Social media create a false sense of intimacy. You become a voyeur to birthday parties and weddings and can feel almost as if you are there — even when you’re not. That type of pseudo-connection was not something I’d thought I would ever be sucked into. But I was.

Still pumped from the great party the night before, I vetted my camera roll and then posted the best pictures from my birthday party. Careful to block out the section of my silver tiara showing my new age. It hit me. Hard. I was 40 and single. Ouch. When did this happen?

The author at her 40th birthday party. (Photo courtesy Elana Rabinowitz)

I thought I took turning 40 better than most. I led a rich life. Full of travel and romance, but I was surprised by how much I yearned for a companion, to be settled down. The need for connection was palpable, and I needed to take action.

While most people had tales of instant messaging with old flames on social media, I had no such confessionals. Until the little green box lit up and there was a message from a guy I went to high school with yet barely knew.

Great Pictures


UR really beautiful.


I had no idea what to write. This was new to me. Who was this guy instant-messaging me from Washington, D.C., on this spring day? And why did I like it so much?

We began to IM every time I was on Facebook, and I decided to try to take it to the next level.

I’m coming to Maryland next week, I wrote nervously.

One second. Two seconds. Felt like five minutes of waiting.

He finally responded: Really. We should get together. 

After a few weeks of Facebook messaging, I tried to transfer to regular email, but he didn’t bite. Still, the meet-up felt promising.

When I met him in front of his apartment, I was hoping for fireworks. His face was still sweet as I remembered. His tan khakis were wrinkled and his shoes beat-up. The air was sweet, the cherry blossoms in bloom. The clothes could get a pass.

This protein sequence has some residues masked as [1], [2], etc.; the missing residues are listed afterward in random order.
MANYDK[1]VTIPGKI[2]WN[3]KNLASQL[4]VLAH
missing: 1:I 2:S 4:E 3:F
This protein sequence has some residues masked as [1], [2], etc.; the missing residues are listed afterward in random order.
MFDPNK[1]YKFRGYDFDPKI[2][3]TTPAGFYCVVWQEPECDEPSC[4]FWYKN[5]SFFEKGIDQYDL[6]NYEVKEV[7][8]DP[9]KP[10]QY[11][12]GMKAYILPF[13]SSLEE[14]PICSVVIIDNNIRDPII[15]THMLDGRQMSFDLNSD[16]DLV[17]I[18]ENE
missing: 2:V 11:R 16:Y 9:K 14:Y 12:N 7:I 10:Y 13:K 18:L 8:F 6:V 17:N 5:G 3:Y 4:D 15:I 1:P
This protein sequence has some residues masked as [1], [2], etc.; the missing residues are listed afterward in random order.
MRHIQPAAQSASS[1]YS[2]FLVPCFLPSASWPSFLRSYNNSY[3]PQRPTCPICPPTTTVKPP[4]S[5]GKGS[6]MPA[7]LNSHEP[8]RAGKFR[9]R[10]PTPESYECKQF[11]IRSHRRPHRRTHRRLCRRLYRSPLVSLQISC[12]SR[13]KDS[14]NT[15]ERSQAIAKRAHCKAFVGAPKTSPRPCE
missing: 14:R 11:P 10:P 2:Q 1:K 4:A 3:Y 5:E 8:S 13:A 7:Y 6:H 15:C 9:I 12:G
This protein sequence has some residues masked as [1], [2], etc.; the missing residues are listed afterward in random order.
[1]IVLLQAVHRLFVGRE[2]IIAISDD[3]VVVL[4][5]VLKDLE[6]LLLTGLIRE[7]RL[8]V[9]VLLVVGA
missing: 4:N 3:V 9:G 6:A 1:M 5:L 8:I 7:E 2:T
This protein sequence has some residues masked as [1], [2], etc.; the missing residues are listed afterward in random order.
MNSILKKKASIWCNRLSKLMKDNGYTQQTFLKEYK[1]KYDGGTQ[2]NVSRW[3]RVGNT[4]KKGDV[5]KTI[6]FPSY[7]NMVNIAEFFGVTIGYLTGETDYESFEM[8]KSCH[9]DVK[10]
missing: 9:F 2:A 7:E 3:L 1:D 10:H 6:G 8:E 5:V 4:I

We began our perfectly orchestrated date. He had a full day’s itinerary planned. A history buff, he drove to all the monuments where he was able to wax eloquently with myriad facts. I took out my camera and began to snap pictures. A stranger mistook us for an actual couple and offered to take our photo. I awkwardly leaned into him, and we took two shots. We did look good together, I thought. We even kissed at the end of the night. I didn’t quite feel fireworks, but maybe fireworks were overrated.

The next day, I drove home and logged on. There he was, ready to flirt. And the day after that.

I texted him a few times but just got short responses. Yet on Facebook, he would chat for almost an hour. He got more and more flirtatious. I was enjoying the attention, but I needed more than a digital relationship.

We agreed to meet again. He told me not to make a special trip. I did anyway. Almost five hours on the highway. We met at an Italian restaurant. We began to make small talk, and quite quickly it came up that I was interested in pursuing this further.

“Oh, no,” he said. “Long-distance relationships don’t work.”


“There’s too much we would miss out on,” he said matter-of-factly.

I was confused. He seemed so eager to be with me while on social media. And now that I was here, he wasn’t?

He continued to dip his bread into olive oil as if nothing had changed.

I was outraged. What was the meaning of all those messages and flirtations? He started making jokes. I didn’t laugh. I realized I barely even knew this man.

He called the next morning, wanting to meet for breakfast. I began to feel sick. How could I have been so foolish? This was the behavior of a teenager, not a 40-year-old woman. I drove home more confused than angry. On the long drive home I began to think of how ludicrous I was. How caught up I got in the story.

The next evening I went on Facebook, and there he popped up again. And again. He wanted me to meet him in New York for a Jets game. What about a trip to Atlantic City together? he asked. All relationship types seemed possible but only on instant messenger. I politely denied them all and began to wonder if our relationship existed only on Facebook.

I finally realized that was the only way he felt comfortable. Like a Cyrano de Bergerac, he could hide behind the little dancing dots. I didn’t know how to make him stop. He seemed to want to chat every night. I unplugged for a while.

A few weeks later he messaged me on Facebook again, but I did not reply. After that I never heard from him again. He had my phone number, but I knew he would never call.

I am thankful he turned me down that day in the Italian restaurant. I still can’t believe I was so desperate for a relationship that I was willing to find it when it was never there. I realized turning 40 did not mean I could lose sight of who I was and what I wanted. And I no longer believe in insta-anything. Relationships take time and need to work face to face — not Facebook to Facebook.


‘You’re beautiful,’ he said. I didn’t believe him.

On our second date, we went to church

The line that divides me from my friends: They have kids and I don’t